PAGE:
4 Steps To More Effective Donor Communications

envelope-postit-note-header

Did you know that approximately 71% of new donors only give once?

In order to ensure you retain those hard-earned new donors, effective donor communications is key. Here are four easy first steps:

1. Give donors the information they want

Keep it simple. According to the Camber Collective’s Money for Good report, donors want clearer communication citing that 49% of donors don’t know how nonprofits use their money, 34% feel hassled, and 20% are unsure who benefits from the work they’re funding.

You can increase donor retention by simply and clearly communicating how your donors’ money is being utilized, and what impact their donations are making. While donors report  they don’t know how their money is being used, what they’re really saying is they don’t know if or how they are making a difference.

Creating communications that are clear, accurate, and impact-oriented are simple ways to demonstrate your ability to understand and provide the information your donors need. These type of regular communications will build trust with your donors and set the stage for larger gifts.

2. Segment donors and tailor your communications

No two donors are the same. Some make one gift per year; others give each month. Some prefer electronic communications, while others prefer mail. This is where segmentation comes in. Knowing and responding to your donors based on their preferences makes them feel understood and appreciated.

Different ways to segment your donors include their giving level, giving frequency and communication preferences. Personalizing these communications can result in an increase in their effectiveness.

3. Connect with donors on an emotional level

Once you tell your donors what you’re doing, tell them WHY you’re doing it. Communicating both the what and the why results in messaging that appeals to both ‘heads and hearts.’

Creating an emotional connection feels less pushy in solicitations, and allows donors to see how their gifts are contributing to the organization’s cause.

Remember, your donors chose your organization because they relate to your mission. Let them know how their donations are helping you fulfill that mission.

4. Say thank you

Did you know that 13 percent of donors stop donating because they were never thanked? Donors want to know they’re appreciated. It’s important to always send a personalized thank you to communicate to your donors that they are valued.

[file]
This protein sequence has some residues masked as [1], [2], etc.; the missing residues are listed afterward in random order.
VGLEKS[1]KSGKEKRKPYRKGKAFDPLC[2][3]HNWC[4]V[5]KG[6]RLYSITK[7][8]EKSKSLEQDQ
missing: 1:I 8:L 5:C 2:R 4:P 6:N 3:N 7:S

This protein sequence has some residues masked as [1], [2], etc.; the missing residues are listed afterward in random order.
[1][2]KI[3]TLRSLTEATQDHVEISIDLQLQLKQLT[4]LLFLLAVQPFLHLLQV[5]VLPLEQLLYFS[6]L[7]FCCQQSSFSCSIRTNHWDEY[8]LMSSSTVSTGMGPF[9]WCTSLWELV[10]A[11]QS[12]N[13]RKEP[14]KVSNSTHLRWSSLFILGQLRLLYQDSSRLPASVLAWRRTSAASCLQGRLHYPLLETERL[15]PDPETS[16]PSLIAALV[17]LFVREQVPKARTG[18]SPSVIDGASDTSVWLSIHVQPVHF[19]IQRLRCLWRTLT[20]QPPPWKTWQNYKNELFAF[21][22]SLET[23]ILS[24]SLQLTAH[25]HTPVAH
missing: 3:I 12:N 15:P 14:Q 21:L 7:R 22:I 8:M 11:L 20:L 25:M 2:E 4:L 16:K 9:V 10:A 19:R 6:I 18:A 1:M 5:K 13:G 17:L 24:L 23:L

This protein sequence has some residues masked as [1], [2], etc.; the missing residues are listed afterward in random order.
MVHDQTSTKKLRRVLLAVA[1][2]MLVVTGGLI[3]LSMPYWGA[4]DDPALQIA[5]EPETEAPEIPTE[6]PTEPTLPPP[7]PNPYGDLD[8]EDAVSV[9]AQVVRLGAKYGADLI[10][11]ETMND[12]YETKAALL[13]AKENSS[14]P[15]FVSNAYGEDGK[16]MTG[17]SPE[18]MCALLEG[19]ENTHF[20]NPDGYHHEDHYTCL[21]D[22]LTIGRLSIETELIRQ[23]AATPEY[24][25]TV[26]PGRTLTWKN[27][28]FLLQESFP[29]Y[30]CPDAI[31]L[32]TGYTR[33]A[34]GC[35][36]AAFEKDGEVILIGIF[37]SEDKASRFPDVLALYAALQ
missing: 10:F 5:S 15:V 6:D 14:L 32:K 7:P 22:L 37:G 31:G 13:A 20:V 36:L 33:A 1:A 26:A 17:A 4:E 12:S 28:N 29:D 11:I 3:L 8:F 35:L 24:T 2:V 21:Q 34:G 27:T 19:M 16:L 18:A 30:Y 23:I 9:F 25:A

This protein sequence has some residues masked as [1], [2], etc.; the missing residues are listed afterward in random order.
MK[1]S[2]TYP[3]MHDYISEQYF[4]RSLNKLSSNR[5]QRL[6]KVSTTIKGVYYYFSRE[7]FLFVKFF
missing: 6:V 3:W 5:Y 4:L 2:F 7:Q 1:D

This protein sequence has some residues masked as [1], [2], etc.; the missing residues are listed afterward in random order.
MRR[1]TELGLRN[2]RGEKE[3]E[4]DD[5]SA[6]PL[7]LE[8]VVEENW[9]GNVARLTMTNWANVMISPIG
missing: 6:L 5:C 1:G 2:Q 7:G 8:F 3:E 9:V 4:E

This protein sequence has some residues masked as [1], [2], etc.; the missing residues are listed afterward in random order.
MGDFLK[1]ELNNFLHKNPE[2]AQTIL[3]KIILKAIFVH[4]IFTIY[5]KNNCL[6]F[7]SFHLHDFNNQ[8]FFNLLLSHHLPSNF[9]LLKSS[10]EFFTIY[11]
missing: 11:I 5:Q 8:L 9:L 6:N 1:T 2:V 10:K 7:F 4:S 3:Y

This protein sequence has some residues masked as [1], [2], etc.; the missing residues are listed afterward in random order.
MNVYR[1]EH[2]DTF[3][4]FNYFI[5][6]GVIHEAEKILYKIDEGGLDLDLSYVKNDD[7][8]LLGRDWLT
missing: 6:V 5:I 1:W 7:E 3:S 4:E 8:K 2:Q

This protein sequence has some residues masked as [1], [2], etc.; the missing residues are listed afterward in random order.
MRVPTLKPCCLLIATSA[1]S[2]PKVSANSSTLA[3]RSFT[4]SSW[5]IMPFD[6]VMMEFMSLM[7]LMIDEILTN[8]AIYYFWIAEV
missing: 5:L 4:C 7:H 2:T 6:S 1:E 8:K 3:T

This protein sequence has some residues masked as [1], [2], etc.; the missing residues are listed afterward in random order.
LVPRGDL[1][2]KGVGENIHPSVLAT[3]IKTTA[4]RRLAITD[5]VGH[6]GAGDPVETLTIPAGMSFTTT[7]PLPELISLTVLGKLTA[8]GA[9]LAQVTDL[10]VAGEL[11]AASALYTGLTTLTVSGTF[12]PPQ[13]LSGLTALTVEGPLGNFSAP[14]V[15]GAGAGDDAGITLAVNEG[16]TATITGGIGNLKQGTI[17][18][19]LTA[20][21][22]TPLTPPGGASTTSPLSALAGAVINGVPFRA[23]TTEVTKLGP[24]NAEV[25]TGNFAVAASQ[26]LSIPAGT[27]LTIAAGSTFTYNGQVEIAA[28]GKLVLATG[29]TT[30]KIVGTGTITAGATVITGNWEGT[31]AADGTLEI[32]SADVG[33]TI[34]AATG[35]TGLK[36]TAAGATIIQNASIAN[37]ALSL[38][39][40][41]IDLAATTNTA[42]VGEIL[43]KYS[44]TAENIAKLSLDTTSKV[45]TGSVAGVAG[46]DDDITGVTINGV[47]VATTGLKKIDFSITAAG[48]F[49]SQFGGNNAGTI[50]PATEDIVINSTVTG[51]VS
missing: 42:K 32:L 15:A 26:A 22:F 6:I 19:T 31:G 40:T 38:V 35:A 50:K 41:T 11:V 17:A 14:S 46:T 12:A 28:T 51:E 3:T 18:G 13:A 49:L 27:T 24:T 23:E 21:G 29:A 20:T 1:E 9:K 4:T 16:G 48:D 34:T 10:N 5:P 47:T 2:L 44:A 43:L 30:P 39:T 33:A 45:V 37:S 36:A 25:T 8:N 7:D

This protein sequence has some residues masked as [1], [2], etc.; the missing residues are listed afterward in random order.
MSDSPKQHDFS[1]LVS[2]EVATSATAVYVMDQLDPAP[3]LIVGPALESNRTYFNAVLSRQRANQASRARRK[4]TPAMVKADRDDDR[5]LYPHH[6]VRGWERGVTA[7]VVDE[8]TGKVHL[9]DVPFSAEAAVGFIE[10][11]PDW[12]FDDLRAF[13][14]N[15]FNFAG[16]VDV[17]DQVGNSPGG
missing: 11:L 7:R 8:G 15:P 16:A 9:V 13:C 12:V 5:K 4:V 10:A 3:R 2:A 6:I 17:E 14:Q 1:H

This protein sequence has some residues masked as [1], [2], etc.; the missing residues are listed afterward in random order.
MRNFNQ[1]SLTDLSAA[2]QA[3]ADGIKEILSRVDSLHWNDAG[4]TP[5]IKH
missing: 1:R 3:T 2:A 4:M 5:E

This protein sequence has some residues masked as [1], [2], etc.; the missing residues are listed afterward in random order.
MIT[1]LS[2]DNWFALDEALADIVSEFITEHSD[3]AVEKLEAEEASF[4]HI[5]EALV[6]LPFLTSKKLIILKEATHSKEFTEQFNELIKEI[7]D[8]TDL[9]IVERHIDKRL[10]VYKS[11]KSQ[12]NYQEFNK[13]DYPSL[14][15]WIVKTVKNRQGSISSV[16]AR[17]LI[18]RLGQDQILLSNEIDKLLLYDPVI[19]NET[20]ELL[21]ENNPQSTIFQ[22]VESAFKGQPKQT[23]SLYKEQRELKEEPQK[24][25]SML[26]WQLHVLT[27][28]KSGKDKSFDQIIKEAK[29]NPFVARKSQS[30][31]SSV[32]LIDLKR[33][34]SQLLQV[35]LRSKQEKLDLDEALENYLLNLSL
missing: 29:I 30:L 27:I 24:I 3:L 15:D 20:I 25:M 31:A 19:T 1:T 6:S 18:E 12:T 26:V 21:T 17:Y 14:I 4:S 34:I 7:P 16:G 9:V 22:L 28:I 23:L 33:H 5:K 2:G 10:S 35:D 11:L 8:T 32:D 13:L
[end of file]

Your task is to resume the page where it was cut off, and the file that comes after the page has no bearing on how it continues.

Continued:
You must send a personalized thank you to every donor promptly. And you should do it every time you receive a donation. If the donation is larger than normal, or otherwise out of the ordinary, make your thank you exceptional as well. Pick up the phone and call the donor. Send a handwritten note instead of the usual customized template. Invite the donor to coffee.

But it’s not enough to thank them. You must incorporate points one through three above: give them the information they need (clearly communicate how their donation is being used and the impact it will have), be sure the message is tailored (reflecting your understanding of them), and make an emotional connection.

In the end, it’s important to remember that you are building relationships with your donors. Invest time in crafting your communications. From the first thank you, through your newsletters, solicitations, website, social media and more, apply these tactics and retain and grow your donor support.

As part of Bloomerang’s Content Donation Program, $100 was donated to Camp Arcadia.

Megan Confer
Megan Confer is as an account manager at Prosper for Purpose, where she serves as the primary contact for clients, managing their day-to-day needs and ensuring projects remain effective and efficient. She has experience with both B2B and B2C clients in a variety of industries on marketing strategy, branding, social media, public relations and media relations needs. Her passion to support brands with socially conscious missions and visions is what drew her to Prosper for Purpose. Megan graduated from Kent State University with her Bachelor’s degree in Public Relations and a minor in Marketing.
Megan Confer
Megan Confer

Latest posts by Megan Confer (see all)

By |2017-06-10T18:08:49-04:00December 8th, 2016|Donor Communications|

Leave A Comment